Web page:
In the age of coronavirus social distancing, marriage skills are reaching new audiences
Marriage education skills are reaching new audiences in the age of coronavirus. Virginia Satir’s Daily Temperature Reading helps teams stay connected through social distancing.
Marriage education skills are reaching new audiences in the age of coronavirus. One exercise is helping healthcare teams, couples, and families stay connected through social distancing.
In PAIRS classes, it’s called the “Daily Temperature Reading” or the “DTR”. Originally developed by Virginia Satir, the DTR is often the skill couples point to years later as having been the most useful. As the world adjusts to COVID-19 measures, Virginia Satir’s influence continues to make a difference.
Hope Huddles For Better Cooperation, Collaboration, and Productivity
Originally published on Medium.
Lifting each other up, heading off problems, encouraging open, accurate communication — that’s always important. Important becomes urgent when cooperation keeps people alive. In the Coronavirus Era of social distancing, Hope Huddles will improve productivity and strengthen collaboration. One version is based on an exercise developed decades ago by Virginia Satir, and it’s helped many couples, families, and teams bring out the best in each other.
Whether you’re in person, texting, or zooming, follow these five steps, in order, with the people who are important in your life. Because it’s valuable to do this regularly — ideally every day — keep your Hope Huddles to five to 20 minutes. Take turns in each area, giving each person in the huddle a chance to say something before you go on to the next step. When you can’t get together at the same time, write out your Hope Huddle, and share it.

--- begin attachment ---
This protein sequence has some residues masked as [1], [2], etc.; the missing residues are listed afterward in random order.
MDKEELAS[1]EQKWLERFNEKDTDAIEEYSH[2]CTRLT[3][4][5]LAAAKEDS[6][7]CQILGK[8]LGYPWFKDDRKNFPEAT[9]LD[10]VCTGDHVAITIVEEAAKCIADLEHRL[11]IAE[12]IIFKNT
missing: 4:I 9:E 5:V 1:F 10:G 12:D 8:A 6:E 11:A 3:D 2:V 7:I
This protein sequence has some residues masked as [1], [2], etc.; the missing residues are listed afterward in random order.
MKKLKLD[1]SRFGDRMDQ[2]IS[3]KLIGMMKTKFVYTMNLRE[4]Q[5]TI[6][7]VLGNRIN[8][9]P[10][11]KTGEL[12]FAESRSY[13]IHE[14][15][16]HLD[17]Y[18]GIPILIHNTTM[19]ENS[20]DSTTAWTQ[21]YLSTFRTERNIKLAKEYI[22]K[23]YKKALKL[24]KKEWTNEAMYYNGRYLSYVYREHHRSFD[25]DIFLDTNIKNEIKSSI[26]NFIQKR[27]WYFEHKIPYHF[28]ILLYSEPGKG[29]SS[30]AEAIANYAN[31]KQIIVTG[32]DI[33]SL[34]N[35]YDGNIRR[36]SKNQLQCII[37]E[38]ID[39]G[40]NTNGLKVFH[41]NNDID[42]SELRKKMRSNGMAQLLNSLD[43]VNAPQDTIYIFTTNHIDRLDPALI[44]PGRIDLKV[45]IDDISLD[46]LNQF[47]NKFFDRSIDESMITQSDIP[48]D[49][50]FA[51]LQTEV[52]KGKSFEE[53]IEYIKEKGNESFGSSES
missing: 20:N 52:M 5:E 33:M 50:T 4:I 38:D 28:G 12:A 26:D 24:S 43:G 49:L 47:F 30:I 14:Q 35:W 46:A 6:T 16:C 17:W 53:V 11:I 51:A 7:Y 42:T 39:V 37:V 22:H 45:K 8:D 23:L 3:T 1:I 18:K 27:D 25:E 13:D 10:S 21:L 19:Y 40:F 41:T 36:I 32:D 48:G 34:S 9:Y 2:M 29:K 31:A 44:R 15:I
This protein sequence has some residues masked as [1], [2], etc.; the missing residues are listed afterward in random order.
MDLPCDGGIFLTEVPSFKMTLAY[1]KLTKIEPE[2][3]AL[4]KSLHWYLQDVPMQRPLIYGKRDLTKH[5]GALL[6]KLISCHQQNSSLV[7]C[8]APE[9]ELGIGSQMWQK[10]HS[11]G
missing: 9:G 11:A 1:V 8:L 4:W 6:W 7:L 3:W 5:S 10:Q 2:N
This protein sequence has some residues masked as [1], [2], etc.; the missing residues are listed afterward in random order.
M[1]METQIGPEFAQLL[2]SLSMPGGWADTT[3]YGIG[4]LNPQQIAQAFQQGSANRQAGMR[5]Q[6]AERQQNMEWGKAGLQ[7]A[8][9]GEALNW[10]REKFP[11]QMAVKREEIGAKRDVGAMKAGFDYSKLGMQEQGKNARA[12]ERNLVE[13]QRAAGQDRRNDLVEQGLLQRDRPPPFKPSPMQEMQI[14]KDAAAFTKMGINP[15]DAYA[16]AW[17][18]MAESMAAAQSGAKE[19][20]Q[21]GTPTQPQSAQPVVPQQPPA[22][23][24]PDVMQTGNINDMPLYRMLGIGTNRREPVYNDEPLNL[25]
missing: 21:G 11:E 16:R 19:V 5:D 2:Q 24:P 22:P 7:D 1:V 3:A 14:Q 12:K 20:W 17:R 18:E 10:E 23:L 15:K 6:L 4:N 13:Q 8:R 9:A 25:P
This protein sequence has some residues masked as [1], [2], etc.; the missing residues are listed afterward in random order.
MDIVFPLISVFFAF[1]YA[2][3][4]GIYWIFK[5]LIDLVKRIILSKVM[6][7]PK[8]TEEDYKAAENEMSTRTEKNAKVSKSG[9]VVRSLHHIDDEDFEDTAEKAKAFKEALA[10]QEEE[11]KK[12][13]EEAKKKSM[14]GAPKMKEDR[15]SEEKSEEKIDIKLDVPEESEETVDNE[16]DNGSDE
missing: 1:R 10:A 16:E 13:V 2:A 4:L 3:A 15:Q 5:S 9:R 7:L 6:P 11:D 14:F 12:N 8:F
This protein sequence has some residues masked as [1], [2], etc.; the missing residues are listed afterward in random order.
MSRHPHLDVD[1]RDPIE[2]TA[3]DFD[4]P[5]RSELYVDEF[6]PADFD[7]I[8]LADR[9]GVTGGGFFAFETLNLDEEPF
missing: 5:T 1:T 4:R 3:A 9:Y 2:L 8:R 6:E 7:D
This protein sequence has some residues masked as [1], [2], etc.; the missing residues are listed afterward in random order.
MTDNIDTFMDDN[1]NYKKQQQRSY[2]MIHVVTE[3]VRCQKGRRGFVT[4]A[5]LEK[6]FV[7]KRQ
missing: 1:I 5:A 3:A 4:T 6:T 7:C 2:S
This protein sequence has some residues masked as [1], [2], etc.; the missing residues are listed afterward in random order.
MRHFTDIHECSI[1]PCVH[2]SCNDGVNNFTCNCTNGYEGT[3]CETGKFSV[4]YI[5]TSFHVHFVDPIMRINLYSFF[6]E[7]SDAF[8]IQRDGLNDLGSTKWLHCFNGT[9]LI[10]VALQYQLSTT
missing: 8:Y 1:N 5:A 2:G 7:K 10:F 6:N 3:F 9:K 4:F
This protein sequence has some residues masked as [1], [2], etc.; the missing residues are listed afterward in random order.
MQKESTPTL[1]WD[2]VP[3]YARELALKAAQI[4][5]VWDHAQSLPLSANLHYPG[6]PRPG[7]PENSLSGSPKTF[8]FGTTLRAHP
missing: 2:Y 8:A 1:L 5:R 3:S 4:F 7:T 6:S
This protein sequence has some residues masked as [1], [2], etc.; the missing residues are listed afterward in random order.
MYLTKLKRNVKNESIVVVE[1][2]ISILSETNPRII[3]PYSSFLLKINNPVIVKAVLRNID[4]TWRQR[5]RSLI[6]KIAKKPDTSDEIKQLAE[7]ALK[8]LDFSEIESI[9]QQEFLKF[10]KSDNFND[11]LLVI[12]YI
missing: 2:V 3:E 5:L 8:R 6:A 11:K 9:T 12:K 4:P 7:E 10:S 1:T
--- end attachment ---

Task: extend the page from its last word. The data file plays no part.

Always start with Appreciations. Always finish with Wishes, Hopes, and Dreams. Sometimes there won’t be anything for the other areas of your Hope Huddle. That’s okay.
STEP 1 — Appreciations. Generous, sincere, and specific. Look for what’s right about a family member, friend, colleague, patient, student, or anyone else in your huddle — something they did that’s worthy of acknowledgment. Put it into words, and say it.
STEP 2 — New Information. Keep each other up-to-date. What happened last night, today, or in between? What’s coming up later? Pass on helpful and important information to stay informed and connected.
STEP 3 — Puzzles. Ask your questions. Don’t assume (“ass-u-me”). Check out anything you’re wondering about with the person or people who may have answers. Give others a chance to answer if they have an answer and are ready to share it. If answering takes a longer conversation, set a time for that to happen outside the time set aside for your Hope Huddle.
STEP 4 — Concerns with Recommendations. Head off issues before they become problems. Focus on one specific behavior or action. Include details of what you want instead. It’s about an action or behavior, not a person — we’re on the same team.
STEP 5 — Wishes, Hopes & Dreams. For ourselves or others; for today, this week, or this lifetime. Sharing goals and aspirations helps us know, support, and inspire each other.